Intel’s Core i7-12700 tested: Top speeds or power efficiency—pick one This CPU performs well, but its peak speeds mean high power draw and extra heat.

Intel’s Core i7-12700 tested: Top speeds or power efficiency—pick one This CPU performs well, but its peak speeds mean high power draw and extra heat.

Intel’s K-series desktop CPUs always get the most attention from enthusiasts because they represent the best performance that new Intel processors are capable of when money, heat, and power are no object. But more people will end up using the cheaper, non-overclockable versions of these processors, whether it’s in an office desktop PC, a budget gaming desktop, or a price-conscious home video editing workstation.

Today, we’re taking a look at the Core i7-12700, a 12-core, 20-thread CPU that retails for around $340 (or $315 without integrated graphics). That’s anywhere from $75 to $100 cheaper than the overclockable Core i7-12700K, plus whatever money you save by buying a cheaper H670 or B660 motherboard rather than a pricey Z690 model.

We came away impressed with the i7-12700’s performance but mixed on its power efficiency, as was the case when we reviewed some K-series CPUs last year. The good news is that home PC builders can usually decide for themselves whether they want to maximize performance or prioritize power efficiency and heat output. Using Intel’s recommended power settings, the i7-12700 can actually be quite well-behaved. Just know that most motherboard makers’ default power settings prioritize performance even if it makes your desktop hotter and more power-hungry.

Intel CPU power settings explained

Much of this review will discuss how Intel’s CPU power limits work, so let’s start by laying out the terminology. This will be especially relevant to anyone who hasn’t built a computer in a few years.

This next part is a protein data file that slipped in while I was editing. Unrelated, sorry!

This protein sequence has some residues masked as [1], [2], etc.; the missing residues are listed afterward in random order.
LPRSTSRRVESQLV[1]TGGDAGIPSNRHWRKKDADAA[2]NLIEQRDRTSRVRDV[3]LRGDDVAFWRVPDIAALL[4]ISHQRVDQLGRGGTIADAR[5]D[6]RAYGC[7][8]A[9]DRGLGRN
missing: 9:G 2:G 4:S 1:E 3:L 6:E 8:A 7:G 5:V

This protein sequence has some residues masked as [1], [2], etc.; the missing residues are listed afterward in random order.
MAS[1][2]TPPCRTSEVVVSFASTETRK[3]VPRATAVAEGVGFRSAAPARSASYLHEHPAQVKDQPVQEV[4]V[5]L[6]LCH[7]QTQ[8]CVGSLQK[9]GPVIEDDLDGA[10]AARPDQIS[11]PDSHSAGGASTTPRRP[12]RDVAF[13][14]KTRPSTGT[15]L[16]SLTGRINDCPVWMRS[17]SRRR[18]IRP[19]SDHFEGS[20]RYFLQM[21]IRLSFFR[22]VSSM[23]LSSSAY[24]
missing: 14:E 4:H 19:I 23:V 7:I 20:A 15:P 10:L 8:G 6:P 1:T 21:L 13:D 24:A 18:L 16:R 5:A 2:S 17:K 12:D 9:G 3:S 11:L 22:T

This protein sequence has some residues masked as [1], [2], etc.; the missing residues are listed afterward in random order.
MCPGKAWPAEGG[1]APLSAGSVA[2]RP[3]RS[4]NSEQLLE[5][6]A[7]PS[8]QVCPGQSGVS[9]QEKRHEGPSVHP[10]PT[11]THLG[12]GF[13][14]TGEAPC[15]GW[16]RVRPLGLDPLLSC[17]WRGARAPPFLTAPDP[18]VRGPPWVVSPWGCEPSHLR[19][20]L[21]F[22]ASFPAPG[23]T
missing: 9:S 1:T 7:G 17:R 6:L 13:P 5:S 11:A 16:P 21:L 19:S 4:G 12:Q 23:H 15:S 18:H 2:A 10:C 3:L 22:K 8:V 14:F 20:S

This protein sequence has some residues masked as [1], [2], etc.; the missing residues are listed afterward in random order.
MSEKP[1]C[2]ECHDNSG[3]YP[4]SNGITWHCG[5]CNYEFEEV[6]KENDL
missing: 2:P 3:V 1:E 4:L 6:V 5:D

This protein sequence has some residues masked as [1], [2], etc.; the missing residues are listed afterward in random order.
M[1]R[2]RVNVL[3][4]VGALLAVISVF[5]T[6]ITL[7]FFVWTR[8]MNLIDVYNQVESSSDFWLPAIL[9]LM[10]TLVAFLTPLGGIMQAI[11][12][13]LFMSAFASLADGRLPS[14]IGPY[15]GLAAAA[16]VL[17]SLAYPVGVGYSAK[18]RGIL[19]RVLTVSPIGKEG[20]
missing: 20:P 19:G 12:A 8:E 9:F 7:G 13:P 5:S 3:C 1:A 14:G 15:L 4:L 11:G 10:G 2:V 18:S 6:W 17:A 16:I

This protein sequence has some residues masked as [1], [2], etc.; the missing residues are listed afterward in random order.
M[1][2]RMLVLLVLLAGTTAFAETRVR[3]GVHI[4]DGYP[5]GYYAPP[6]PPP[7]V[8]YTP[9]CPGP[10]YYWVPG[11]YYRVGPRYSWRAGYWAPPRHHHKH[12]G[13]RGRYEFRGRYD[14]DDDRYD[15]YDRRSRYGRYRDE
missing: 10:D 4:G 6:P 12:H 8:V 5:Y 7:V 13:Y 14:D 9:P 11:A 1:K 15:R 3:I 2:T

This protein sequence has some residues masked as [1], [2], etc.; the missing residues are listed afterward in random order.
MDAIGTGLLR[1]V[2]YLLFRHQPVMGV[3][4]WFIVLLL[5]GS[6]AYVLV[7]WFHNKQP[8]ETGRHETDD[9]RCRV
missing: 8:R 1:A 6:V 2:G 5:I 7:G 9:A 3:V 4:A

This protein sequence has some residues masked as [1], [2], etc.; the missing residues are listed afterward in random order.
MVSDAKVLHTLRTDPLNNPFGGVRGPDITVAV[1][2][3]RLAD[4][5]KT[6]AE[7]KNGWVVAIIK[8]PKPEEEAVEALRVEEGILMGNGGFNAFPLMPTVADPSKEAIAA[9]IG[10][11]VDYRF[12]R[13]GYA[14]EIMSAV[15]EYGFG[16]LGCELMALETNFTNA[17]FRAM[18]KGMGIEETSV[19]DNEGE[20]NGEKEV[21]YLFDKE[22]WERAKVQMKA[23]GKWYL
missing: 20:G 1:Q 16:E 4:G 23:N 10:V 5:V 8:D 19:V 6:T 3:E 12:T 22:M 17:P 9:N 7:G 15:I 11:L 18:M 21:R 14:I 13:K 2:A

Intel and AMD have both fought over the last half-decade to cram an ever-increasing number of cores into their mainstream desktop processors. Taking Intel as an example, its i7 processors went from four to six to eight cores between the seventh and ninth generations, and a new i9 tier with 10 cores was also introduced above those. These chips were all made using lightly tweaked iterations of the same Skylake CPU architecture and lightly tweaked iterations of the same 14 nm manufacturing technology.

The result is that power budgets have gone way up, and when chips are running at full-tilt, actual CPU power consumption is substantially above the 65 W TDP that Intel has listed on its desktop CPU product pages for years.

To its credit, with its 12th-generation chips, Intel has thrown out “TDP” in favor of a Processor Base Power (PL1) number and a Maximum Turbo Power (PL2) number. PL1 is more or less what TDP used to be—the amount of power and cooling capacity a CPU is expected to require to operate at its rated specs when under sustained load for more than a couple of minutes at a time. The PL2 number is the true maximum power consumption number, the one you’ll see when running tasks for short periods or for apps like web browsers and games that don’t require 100 percent of your CPU’s performance 100 percent of the time.

The wrinkle is that those PL1 and PL2 ratings are suggestions rather than hard-and-fast requirements, allowing motherboard makers to set different limits if they really want to. For enthusiast-y boards, this usually means boosting both numbers into the stratosphere or removing the limits entirely in the name of increased performance. The Gigabyte Z690 board I used for some tests has default power limits set at over 4,000 W. A CPU actually drawing that much power would, of course, melt a hole deep into the Earth’s mantle, but the point is that the processor can use as much power as it and the motherboard can physically handle unless it’s hitting its thermal limits.

The upside of flexible, user-configurable PL1 and PL2 limits is that they effectively enable a sort of “overclocking” for non-K-series CPUs running in non-Z-series motherboards. Our benchmark results show clear benefits to upping the default power limits of the i7-12700K, moving its performance from “competitive with AMD’s Ryzen 7 5800X” to “stomping the 5800X.”